Achillea millefolium 'Milly Rock Red' | 10.5cm Pot
A beautiful Yarrow plant sporting vibrant flowerheads come summer
Achillea millefolium 'Milly Rock Red' will grace your garden with umbels of ruby red flowers that feature contrasting yellow centres. This variety will work wonderfully within most garden styles, such as prarie planting schemes or wild gardens; as long as it is placed in a sunny location you can enjoy a stunning display throughout summer! Common Yarrow plants are extremely hardy, so will also make an unfailing choice for the less experienced gardener.
Planting TipPlace in a south-facing border for a wild garden-like display!
- Supplied As: 10.5cm pot
- Flowering Period: Summer
- Eventual Height and Spread: (Up to) 50cm, 50cm
- Level of Care: Easy
- Preferred Location: Full sun
- Soil Type: Moist, well-drained
About your PlantOur herbaceous plants are lovingly grown by our trusted nursery, based in England. Each flourishing plant will be dispatched directly to your home.
Please note, your potted plant may not display flowers as soon as it arrives. However, the 'flowering period' box (detailed above), indicates when you can expect flowers to form. Many of our herbaceous perennials also die back in winter, so will have little growth in spring, but grow quickly once sunlight hours improve.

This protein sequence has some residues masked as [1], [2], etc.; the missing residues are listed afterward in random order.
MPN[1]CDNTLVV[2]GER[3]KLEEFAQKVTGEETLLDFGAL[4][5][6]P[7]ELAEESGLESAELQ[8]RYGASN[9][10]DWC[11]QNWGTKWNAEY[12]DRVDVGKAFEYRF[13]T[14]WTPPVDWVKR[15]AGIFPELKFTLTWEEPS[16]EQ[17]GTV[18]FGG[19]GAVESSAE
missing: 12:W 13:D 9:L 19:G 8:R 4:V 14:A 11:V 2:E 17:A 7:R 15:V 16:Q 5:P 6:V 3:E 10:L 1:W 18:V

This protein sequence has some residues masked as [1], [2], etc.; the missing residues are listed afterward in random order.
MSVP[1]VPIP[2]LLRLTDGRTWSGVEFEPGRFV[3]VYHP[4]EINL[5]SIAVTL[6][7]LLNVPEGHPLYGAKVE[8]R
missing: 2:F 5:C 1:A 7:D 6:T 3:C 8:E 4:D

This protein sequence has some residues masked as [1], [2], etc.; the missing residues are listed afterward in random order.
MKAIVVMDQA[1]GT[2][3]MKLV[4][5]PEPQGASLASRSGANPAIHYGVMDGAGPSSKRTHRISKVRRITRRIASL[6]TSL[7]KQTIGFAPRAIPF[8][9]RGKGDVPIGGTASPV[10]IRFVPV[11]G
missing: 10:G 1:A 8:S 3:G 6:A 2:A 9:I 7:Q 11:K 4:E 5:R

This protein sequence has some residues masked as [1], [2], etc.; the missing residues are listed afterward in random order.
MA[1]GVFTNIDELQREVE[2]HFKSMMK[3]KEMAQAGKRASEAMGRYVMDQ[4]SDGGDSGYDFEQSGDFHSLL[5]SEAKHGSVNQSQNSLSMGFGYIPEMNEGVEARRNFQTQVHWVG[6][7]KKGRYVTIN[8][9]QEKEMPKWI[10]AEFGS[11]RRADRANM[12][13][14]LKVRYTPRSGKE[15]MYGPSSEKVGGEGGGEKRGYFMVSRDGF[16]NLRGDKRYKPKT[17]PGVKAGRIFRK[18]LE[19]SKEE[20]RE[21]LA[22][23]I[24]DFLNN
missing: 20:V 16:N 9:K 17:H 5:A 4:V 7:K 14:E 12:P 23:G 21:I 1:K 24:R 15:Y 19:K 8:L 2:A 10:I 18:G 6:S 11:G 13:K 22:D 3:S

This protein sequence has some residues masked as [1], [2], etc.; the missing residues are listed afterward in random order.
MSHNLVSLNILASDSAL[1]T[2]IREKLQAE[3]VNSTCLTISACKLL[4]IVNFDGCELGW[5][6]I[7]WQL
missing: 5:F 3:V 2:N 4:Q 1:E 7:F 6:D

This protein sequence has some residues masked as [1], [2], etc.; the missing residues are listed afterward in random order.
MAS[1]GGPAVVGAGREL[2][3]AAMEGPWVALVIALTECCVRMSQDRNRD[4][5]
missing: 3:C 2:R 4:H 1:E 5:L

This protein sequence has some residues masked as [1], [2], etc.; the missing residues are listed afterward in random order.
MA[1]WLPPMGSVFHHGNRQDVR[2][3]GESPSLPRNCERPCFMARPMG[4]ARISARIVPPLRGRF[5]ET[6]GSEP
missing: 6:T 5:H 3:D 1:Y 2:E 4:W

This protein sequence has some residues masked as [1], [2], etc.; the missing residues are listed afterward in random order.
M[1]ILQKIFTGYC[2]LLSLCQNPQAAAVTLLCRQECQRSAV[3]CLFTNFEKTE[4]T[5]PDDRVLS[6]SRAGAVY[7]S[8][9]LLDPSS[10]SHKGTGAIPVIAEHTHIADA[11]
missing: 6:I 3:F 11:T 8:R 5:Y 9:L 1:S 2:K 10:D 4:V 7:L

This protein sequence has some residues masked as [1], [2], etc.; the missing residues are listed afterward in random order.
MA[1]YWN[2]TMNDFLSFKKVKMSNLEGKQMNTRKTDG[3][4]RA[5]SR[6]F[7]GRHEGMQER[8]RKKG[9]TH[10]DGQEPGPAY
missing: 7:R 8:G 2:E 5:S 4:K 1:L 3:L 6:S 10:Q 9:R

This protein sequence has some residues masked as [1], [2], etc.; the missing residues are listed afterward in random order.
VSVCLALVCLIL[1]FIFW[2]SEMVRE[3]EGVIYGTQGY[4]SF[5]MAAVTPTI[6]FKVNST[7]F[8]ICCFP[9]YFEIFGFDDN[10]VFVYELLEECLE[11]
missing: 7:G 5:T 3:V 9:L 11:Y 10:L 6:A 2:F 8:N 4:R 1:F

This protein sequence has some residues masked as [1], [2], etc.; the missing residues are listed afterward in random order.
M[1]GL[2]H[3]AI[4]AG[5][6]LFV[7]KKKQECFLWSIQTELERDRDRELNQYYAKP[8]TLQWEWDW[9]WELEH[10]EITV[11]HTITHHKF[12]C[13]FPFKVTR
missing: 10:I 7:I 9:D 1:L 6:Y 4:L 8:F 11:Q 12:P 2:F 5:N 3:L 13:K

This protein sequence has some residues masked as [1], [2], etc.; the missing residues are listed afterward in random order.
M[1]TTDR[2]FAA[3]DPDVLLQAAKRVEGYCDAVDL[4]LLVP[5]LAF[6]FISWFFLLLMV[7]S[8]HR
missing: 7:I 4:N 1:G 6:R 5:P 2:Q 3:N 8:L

PackagingSustainability is one of our priorities, and as such, our perennials and alpines are delivered in environmentally friendly packaging. Aside from being recyclable, they will keep them nice and secure on their journey.
Please see our below guidance on your perennial or alpine's care:
Watering: During your perennial or alpine's first growing season, you should provide them with frequent waterings. Try to also avoid wetting the foliage to reduce the risk of disease.
Deadheading: To promote a long flowering period, you should deadhead any flowers that appear spent. Simply rescind each flower at their base, taking care to not cut other parts of the plant.
Dividing: To really flourish, your perennials can be divided every three to four years. They can be divided when they begin to show less flowers, or appear less healthy in the middle. Make sure to only do so when they aren't currently flowering.
Please note: Herbaceous perennials can die back in winter, so don't be alarmed if this happens and instead look forward to spring!
|Needs Ericaceous Compost?||No|
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